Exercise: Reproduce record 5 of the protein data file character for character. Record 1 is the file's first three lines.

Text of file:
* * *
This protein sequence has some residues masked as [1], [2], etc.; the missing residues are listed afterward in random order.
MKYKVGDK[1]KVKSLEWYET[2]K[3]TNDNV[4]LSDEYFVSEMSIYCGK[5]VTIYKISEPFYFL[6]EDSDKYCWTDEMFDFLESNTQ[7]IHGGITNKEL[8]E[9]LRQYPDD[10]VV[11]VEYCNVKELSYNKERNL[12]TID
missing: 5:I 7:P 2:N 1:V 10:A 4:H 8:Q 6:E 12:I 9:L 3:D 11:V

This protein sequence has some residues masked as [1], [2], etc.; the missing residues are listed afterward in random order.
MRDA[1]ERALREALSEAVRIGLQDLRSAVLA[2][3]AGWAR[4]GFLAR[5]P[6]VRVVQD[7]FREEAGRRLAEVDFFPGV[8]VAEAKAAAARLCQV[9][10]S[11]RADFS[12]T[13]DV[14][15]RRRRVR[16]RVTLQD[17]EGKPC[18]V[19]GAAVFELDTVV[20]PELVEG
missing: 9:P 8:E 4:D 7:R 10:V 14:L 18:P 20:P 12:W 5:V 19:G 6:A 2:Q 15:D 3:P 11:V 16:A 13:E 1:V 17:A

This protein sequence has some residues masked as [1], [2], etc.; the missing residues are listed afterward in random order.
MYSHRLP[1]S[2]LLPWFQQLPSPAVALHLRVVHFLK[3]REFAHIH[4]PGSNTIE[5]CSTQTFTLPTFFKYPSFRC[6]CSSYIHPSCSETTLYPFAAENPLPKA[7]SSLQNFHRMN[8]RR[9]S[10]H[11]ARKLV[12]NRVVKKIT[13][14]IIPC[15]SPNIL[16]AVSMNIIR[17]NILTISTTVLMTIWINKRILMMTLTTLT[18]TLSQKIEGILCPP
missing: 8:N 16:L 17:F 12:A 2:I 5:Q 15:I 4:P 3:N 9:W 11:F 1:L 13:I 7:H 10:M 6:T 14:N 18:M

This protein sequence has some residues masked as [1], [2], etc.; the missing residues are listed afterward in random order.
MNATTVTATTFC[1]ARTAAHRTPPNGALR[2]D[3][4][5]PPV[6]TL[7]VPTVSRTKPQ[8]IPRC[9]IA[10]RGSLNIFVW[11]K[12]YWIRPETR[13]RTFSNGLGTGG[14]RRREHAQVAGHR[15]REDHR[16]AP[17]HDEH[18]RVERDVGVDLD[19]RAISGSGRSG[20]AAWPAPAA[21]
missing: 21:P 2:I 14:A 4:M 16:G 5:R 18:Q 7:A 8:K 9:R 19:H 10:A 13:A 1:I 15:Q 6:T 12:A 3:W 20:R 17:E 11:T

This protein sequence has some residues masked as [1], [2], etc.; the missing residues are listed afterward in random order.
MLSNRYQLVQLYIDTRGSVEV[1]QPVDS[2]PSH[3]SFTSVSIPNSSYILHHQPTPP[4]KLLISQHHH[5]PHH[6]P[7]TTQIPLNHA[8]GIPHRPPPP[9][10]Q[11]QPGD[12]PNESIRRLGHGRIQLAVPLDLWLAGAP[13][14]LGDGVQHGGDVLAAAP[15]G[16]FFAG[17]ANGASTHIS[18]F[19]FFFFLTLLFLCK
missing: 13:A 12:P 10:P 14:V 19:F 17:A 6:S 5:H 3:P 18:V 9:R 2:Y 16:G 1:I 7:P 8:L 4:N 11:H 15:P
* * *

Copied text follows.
This protein sequence has some residues masked as [1], [2], etc.; the missing residues are listed afterward in random order.
MLSNRYQLVQLYIDTRGSVEV[1]QPVDS[2]PSH[3]SFTSVSIPNSSYILHHQPTPP[4]KLLISQHHH[5]PHH[6]P[7]TTQIPLNHA[8]GIPHRPPPP[9][10]Q[11]QPGD[12]PNESIRRLGHGRIQLAVPLDLWLAGAP[13][14]LGDGVQHGGDVLAAAP[15]G[16]FFAG[17]ANGASTHIS[18]F[19]FFFFLTLLFLCK
missing: 13:A 12:P 10:P 14:V 19:F 17:A 6:S 5:H 3:P 18:V 9:R 2:Y 16:G 1:I 7:P 8:L 4:N 11:H 15:P